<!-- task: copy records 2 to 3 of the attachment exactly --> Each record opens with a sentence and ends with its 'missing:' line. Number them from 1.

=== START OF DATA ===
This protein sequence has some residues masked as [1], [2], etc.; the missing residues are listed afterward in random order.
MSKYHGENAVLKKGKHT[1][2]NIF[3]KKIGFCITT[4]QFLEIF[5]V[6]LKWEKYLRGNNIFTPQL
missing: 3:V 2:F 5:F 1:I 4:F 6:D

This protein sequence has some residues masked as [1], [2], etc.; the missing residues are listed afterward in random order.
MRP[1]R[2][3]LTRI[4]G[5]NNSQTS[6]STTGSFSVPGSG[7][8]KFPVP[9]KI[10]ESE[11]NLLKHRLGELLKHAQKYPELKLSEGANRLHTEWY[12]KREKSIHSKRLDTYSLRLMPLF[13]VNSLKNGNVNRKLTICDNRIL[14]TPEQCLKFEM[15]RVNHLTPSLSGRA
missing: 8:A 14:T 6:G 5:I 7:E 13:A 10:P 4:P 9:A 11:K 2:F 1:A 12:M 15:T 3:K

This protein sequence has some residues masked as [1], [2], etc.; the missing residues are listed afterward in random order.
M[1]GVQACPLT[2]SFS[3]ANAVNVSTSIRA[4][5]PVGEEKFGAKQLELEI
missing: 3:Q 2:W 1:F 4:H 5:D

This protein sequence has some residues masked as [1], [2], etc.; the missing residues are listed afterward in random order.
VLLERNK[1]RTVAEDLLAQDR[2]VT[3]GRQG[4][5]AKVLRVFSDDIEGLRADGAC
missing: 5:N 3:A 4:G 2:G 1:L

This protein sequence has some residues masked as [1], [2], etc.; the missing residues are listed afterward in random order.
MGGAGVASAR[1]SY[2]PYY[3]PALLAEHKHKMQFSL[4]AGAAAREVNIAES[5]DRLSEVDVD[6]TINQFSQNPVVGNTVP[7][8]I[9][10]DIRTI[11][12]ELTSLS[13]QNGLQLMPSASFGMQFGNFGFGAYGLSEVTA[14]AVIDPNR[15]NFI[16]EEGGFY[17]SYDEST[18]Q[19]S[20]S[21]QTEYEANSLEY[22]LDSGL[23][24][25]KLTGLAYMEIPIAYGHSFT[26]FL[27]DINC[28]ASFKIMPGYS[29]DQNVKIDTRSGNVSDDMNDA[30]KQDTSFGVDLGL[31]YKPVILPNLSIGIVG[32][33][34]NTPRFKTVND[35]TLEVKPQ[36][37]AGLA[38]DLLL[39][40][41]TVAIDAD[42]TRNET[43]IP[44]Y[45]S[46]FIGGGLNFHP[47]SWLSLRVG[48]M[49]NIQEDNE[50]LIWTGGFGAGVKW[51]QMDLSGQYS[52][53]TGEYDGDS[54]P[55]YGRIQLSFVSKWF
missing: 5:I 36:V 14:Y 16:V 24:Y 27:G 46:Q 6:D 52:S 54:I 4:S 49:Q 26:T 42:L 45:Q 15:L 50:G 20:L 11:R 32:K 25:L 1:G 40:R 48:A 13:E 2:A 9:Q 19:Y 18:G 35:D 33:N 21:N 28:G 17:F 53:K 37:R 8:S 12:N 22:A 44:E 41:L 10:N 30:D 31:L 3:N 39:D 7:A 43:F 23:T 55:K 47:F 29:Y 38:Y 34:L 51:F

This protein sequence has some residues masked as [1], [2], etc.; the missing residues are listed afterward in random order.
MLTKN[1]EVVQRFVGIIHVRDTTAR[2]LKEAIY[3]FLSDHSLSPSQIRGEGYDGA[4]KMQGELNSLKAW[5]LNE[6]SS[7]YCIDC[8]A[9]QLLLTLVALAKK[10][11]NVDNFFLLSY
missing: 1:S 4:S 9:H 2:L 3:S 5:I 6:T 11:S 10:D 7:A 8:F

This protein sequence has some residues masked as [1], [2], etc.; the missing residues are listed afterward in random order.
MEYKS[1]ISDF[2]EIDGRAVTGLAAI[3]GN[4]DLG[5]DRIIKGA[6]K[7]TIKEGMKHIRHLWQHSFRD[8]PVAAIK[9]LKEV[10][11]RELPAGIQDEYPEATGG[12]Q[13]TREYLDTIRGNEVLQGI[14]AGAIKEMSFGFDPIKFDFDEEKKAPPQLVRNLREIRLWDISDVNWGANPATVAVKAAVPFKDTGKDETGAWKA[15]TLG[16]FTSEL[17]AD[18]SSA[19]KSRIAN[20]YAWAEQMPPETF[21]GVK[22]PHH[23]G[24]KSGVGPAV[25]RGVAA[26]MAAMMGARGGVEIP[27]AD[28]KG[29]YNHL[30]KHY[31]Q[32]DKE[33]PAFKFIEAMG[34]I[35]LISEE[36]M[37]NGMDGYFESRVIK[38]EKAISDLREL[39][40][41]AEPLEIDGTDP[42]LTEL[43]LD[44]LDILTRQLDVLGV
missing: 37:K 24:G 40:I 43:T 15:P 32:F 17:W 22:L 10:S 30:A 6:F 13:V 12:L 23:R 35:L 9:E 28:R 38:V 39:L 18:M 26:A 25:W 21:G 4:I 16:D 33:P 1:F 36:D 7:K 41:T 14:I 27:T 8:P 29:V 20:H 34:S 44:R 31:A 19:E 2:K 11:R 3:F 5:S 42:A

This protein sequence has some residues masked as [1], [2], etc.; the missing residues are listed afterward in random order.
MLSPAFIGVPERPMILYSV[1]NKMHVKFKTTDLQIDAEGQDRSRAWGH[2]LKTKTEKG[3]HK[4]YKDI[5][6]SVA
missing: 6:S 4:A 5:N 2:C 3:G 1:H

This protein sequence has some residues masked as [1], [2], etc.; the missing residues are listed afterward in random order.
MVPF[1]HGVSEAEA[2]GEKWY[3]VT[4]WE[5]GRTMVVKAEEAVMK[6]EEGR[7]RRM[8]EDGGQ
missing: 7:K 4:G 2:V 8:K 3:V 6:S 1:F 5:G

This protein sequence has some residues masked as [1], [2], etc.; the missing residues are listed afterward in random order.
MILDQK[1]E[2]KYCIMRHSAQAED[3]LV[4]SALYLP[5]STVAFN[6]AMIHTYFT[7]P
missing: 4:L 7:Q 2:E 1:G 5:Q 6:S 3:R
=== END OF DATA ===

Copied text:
This protein sequence has some residues masked as [1], [2], etc.; the missing residues are listed afterward in random order.
MRP[1]R[2][3]LTRI[4]G[5]NNSQTS[6]STTGSFSVPGSG[7][8]KFPVP[9]KI[10]ESE[11]NLLKHRLGELLKHAQKYPELKLSEGANRLHTEWY[12]KREKSIHSKRLDTYSLRLMPLF[13]VNSLKNGNVNRKLTICDNRIL[14]TPEQCLKFEM[15]RVNHLTPSLSGRA
missing: 8:A 14:T 6:G 5:I 7:E 13:A 10:P 4:P 9:A 11:K 2:F 1:A 12:M 15:T 3:K

This protein sequence has some residues masked as [1], [2], etc.; the missing residues are listed afterward in random order.
M[1]GVQACPLT[2]SFS[3]ANAVNVSTSIRA[4][5]PVGEEKFGAKQLELEI
missing: 3:Q 2:W 1:F 4:H 5:D